# Surface tension on a film

There are two ways to look at surface tension. One is as a force per unit length and the other is as an interfacial energy i.e. an energy per unit area associated with the interface. So when we say the surface tension of an air water interface is $$0.0728~\textrm{Nm}$$ we could also make the equivalent statement that the energy associated with the air-water interface is $$0.0728~\mathrm{J/m}^2$$. There are various ways of showing this, but you might be interesting in calculating the dimensions of the units of $$\mathrm{Nm}$$ and $$\mathrm{J/m}^2$$ and showing that they are the same.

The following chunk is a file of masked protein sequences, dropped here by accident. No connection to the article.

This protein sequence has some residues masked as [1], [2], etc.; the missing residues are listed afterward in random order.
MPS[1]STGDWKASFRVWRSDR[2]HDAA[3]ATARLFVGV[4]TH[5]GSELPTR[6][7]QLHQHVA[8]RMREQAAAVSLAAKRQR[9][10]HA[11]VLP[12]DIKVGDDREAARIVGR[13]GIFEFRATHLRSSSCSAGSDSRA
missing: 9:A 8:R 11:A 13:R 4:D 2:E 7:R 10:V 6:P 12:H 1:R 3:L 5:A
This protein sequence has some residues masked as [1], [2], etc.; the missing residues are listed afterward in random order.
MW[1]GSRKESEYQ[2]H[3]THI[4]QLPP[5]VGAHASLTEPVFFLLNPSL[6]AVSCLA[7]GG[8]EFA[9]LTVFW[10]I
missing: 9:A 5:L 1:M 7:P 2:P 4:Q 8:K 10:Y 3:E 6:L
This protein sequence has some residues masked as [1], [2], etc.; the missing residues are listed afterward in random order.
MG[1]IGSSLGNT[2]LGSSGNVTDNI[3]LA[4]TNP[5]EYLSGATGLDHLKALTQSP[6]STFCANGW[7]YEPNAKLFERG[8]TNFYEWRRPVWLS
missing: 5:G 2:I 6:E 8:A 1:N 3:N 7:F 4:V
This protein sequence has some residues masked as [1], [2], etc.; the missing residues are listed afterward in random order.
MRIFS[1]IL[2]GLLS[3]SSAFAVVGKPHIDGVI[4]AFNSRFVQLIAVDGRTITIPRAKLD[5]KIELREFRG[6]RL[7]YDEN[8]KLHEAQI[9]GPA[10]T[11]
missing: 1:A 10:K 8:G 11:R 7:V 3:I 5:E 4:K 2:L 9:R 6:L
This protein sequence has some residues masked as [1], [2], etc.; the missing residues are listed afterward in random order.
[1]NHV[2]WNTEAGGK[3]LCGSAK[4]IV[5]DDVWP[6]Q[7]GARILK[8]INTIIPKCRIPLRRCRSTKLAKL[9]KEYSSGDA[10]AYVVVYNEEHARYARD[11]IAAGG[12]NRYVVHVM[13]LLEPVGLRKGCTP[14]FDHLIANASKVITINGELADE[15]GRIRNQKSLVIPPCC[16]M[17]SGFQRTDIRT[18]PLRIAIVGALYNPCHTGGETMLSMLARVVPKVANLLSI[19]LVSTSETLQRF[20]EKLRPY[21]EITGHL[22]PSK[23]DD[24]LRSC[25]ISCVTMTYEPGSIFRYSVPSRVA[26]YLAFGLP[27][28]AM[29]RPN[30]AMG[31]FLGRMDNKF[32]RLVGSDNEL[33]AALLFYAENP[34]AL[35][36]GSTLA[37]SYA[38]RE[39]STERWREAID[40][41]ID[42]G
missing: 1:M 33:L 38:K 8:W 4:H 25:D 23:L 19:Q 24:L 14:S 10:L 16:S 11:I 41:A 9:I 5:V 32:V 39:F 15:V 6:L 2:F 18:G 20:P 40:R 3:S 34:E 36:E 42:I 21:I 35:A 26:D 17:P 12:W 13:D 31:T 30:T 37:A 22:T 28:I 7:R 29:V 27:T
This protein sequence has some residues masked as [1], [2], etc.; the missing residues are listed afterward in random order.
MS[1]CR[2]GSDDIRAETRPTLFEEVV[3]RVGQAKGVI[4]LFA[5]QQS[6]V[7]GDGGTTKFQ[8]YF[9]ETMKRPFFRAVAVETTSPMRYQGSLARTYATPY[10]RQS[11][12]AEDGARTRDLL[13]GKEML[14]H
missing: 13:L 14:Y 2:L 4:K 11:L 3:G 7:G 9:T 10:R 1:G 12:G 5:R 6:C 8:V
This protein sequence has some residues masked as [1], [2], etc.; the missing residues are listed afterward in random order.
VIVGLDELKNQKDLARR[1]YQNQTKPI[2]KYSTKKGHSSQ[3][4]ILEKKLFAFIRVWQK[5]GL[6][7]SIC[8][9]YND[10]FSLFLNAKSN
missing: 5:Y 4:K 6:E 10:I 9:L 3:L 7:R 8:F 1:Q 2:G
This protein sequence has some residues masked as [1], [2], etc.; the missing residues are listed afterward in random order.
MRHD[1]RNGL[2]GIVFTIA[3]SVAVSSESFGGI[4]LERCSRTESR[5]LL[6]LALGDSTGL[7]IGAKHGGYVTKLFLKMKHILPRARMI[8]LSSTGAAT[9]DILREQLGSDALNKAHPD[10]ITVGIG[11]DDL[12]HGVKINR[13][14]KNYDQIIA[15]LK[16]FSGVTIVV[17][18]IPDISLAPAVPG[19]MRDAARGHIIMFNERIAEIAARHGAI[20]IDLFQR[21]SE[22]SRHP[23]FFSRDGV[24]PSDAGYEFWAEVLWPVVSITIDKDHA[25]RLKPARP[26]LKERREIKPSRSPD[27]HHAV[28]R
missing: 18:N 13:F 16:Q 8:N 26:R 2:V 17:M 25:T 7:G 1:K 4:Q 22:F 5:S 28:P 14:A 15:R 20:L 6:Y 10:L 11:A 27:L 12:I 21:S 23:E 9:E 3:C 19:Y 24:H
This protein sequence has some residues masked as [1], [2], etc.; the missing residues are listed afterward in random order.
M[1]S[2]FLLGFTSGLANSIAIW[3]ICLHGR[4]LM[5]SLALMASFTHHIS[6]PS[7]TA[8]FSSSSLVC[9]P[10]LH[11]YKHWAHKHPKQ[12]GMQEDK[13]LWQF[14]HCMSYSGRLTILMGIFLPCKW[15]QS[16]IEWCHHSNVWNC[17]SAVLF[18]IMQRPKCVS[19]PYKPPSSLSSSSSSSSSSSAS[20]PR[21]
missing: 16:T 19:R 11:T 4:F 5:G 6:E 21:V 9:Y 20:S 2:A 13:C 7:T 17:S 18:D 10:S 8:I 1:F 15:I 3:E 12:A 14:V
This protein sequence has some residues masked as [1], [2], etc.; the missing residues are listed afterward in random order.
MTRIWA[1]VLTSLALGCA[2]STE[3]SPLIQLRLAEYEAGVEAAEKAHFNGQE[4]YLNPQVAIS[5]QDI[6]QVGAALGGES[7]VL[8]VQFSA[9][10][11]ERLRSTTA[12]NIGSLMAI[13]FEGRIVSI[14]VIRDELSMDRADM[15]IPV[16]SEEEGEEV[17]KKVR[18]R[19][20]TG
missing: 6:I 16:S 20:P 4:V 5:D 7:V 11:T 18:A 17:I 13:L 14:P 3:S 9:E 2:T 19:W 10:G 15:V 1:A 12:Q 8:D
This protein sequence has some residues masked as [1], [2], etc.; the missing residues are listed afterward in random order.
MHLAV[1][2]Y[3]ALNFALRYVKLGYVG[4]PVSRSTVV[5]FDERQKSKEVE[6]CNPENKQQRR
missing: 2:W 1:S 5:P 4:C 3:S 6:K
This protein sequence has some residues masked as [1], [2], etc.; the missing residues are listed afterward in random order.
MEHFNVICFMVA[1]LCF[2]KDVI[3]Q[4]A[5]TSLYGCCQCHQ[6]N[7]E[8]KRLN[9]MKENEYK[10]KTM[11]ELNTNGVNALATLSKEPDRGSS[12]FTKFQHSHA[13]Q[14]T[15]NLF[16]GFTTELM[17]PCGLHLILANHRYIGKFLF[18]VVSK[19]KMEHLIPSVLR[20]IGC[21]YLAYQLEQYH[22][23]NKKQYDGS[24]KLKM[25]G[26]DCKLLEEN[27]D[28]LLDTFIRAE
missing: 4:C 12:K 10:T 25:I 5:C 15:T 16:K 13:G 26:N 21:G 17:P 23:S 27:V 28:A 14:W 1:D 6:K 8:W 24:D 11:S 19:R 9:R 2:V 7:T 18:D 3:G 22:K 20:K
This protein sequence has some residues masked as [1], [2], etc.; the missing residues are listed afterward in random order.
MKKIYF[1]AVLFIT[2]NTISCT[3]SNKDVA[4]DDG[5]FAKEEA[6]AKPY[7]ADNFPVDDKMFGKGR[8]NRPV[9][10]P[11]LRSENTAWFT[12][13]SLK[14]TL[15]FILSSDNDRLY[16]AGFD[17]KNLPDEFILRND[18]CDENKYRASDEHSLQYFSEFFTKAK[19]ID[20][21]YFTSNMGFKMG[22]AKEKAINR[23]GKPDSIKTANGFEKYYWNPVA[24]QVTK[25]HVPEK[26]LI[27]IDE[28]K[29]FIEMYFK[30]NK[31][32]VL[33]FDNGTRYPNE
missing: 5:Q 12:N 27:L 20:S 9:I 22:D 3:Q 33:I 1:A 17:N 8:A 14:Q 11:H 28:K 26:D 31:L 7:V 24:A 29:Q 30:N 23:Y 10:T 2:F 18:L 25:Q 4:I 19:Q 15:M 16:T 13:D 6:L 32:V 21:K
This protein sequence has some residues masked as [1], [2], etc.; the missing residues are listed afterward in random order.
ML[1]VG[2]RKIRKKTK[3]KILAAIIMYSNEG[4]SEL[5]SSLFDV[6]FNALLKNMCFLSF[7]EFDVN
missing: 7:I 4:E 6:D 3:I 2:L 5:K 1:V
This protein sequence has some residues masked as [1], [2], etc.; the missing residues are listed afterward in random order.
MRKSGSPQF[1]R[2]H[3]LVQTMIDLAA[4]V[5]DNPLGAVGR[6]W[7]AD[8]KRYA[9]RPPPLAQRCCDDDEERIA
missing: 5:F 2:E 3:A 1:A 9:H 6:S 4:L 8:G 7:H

The point of all this is that the interfacial energy is arguably the more fundamental quantity because it depends on the way the water molecules interact at the air-water interface. The interfacial energy per unit area is a property of the interface and does not depend on how much interfacial we have. One square metre of interface has the same energy per unit area as a hundred or a thousand square metres. And since the energy per unit area does not depend on the interfacial area, and since energy per unit area and the surface tension are the same thing, that means the surface tension also does not depend on the interfacial area.